'Our Policy Is That We Don't Comply With Corporate Policies'

Steve Russell

Dear Card Services:

I do not have any dispute that will delay paying my bill but, boy howdy, I really have a dispute. This dispute just arose for the second time and I now reduce it to writing because apparently my loud and long expression of it by telephone the first time had no effect.

This evening, I got a robo-call asking me to verify three “suspicious” charges “for my protection.” The robot did not mention until the end of the call that my card use was apparently suspended pending this idiotic waste of electrons.

As I said the last time I complained, what if I had not been home? What if I had been in Canada? The Caribbean? Europe? And my primary credit card suddenly died?

The “suspicious” charges are as follows:


The Monument Café is where I often eat in this small town. That particular Walgreens is a block from my home and that sum is the copay for a prescription on my health insurance. As anyone with a pulse knows, Four Square is a portable payment processor, and that particular payment was processed in my living room, where I had asked a veterinarian to come to euthanize my elderly cat so he would not die uncomfortable and afraid (even if $200 cheaper).

While it may be odd that I will pay to avoid driving a dying animal about a mile, a charge on a portable payment processor cannot be, ipso facto, suspicious, or we shall have to cancel the turn of the 21st century. It’s not that hard to find the account registered to a veterinarian, is it?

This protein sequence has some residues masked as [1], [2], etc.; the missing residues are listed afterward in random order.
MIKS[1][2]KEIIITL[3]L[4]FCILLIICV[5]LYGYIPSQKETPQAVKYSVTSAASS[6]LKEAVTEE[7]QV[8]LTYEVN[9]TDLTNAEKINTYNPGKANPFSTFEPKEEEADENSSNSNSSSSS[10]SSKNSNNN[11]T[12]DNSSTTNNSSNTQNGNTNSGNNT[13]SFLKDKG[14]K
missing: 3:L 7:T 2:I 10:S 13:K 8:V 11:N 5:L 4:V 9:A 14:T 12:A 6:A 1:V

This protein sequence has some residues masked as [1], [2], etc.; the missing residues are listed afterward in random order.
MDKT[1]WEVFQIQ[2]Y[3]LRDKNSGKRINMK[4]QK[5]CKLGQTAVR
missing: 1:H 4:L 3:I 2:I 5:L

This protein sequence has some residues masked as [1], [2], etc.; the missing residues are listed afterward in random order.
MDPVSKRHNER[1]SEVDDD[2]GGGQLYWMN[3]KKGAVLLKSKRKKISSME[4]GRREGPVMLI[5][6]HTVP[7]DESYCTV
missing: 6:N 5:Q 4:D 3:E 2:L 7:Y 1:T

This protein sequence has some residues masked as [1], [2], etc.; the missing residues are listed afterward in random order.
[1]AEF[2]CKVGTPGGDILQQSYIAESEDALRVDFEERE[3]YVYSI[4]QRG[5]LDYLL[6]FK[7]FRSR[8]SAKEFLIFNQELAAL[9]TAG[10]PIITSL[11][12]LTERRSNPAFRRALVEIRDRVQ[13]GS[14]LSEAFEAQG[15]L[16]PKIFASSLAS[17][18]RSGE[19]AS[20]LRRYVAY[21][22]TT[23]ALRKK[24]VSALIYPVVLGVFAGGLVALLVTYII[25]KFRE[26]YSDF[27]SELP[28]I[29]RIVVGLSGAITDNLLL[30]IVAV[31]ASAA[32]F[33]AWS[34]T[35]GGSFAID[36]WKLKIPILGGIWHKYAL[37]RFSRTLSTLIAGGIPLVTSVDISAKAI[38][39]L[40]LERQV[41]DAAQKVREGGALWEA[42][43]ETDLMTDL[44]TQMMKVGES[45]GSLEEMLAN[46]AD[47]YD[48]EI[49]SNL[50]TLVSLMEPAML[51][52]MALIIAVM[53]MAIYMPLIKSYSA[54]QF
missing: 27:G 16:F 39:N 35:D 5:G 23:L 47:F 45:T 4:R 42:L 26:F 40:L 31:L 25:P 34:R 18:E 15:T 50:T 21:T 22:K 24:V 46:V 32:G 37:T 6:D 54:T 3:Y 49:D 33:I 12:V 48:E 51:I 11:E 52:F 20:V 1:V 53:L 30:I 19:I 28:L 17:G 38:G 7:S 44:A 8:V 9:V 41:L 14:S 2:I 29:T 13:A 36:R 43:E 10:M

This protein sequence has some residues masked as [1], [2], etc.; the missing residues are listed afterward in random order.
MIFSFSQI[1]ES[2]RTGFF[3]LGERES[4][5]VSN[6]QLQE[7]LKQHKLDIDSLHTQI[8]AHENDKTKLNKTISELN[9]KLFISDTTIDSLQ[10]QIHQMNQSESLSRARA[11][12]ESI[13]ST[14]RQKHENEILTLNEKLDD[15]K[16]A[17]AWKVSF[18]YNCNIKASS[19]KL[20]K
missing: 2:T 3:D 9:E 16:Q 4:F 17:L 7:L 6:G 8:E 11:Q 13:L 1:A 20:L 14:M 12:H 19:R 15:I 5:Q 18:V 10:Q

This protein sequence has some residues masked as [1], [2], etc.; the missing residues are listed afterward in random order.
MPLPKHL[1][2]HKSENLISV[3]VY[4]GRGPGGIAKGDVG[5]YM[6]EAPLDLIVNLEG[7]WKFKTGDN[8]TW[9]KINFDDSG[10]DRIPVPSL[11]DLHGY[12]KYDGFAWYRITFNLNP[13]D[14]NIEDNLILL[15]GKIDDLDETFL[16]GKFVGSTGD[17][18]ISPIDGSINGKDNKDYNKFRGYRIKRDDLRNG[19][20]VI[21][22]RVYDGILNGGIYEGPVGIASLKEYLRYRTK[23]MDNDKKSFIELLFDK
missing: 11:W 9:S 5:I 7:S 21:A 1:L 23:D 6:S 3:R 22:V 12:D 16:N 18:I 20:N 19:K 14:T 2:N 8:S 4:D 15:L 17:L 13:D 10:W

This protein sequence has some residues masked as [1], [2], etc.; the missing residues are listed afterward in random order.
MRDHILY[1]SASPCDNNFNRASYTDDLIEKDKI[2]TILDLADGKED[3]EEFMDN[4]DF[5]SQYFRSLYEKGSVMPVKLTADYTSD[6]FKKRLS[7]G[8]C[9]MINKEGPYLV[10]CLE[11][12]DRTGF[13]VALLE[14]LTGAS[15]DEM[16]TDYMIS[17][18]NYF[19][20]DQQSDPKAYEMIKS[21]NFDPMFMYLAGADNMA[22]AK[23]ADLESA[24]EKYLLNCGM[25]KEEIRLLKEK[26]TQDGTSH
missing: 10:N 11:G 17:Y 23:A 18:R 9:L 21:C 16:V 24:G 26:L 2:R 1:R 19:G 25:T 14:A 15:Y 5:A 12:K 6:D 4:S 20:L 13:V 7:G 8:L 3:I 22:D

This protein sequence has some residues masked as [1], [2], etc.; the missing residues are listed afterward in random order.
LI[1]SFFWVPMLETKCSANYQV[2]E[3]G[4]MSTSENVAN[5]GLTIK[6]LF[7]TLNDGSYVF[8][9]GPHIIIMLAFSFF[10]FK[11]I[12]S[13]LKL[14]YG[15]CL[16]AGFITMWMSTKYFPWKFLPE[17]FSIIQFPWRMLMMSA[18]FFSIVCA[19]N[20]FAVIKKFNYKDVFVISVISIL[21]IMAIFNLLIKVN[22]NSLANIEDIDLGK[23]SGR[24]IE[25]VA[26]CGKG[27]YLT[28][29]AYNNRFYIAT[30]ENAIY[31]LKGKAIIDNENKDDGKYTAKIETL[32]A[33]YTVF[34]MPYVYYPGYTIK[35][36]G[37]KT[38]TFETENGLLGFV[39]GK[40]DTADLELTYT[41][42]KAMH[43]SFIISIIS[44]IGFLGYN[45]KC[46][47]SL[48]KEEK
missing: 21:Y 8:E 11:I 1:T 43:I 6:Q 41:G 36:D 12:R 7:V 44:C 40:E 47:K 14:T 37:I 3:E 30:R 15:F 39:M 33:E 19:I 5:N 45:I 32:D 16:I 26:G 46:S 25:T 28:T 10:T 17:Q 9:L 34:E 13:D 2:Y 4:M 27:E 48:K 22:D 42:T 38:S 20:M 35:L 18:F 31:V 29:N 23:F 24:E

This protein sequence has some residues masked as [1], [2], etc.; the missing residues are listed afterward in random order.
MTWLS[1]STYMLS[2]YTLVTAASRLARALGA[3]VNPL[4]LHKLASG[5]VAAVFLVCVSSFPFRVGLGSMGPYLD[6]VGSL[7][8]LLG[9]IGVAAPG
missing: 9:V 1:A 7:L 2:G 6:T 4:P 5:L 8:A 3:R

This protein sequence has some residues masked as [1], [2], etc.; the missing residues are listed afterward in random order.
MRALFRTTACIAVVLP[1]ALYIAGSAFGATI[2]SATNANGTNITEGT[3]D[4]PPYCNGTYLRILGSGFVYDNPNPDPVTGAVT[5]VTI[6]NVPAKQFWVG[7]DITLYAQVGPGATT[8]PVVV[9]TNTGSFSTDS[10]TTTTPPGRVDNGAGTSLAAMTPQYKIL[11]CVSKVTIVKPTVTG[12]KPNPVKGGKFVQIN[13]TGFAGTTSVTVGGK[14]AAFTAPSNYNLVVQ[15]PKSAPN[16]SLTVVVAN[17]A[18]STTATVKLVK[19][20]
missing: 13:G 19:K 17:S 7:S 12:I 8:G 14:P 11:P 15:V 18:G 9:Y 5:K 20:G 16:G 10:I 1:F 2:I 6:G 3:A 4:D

Just like the last time I complained, these charges could only be suspicious in the mind of some nerd who wrote the algorithm you are using without departing from his mother’s basement.

Then your robot had the gall to assert that this fandango was protecting me.

As you and I both know, I am protected by federal law. I am inconvenienced by your robot to protect you. I don’t mind protecting you if the algorithm that selects transactions for “suspicion” were written by a grownup, you did not take my card off line while you protect yourself, and you did not lie to me about it, since that last part feels like insult added to injury. Once more, the injury occurs if I want to use my card while you are fooling around.

Like I said the last time I complained, it would be a hassle to close this account because I have a number of recurring charges going on it. I switched to this card for the benefits and I like them, but this is the second time I have been left scratching my head at what kinds of customers you normally serve if my boring life keeps coming up “suspicious."

It’s enough to make me….suspicious.

If you seriously think this nonsense protects me in any way, please send me a waiver and I’ll sign it and you can quit protecting me.

If you don’t, kindly quit lying about it and please adjust whatever is adjustable on my account to be sure I can keep using it. If you cannot help me, please reply and explain that you can’t help me because I want a record of this second complaint and any others I have to make.

Yours in Suspicion,

Steve Russell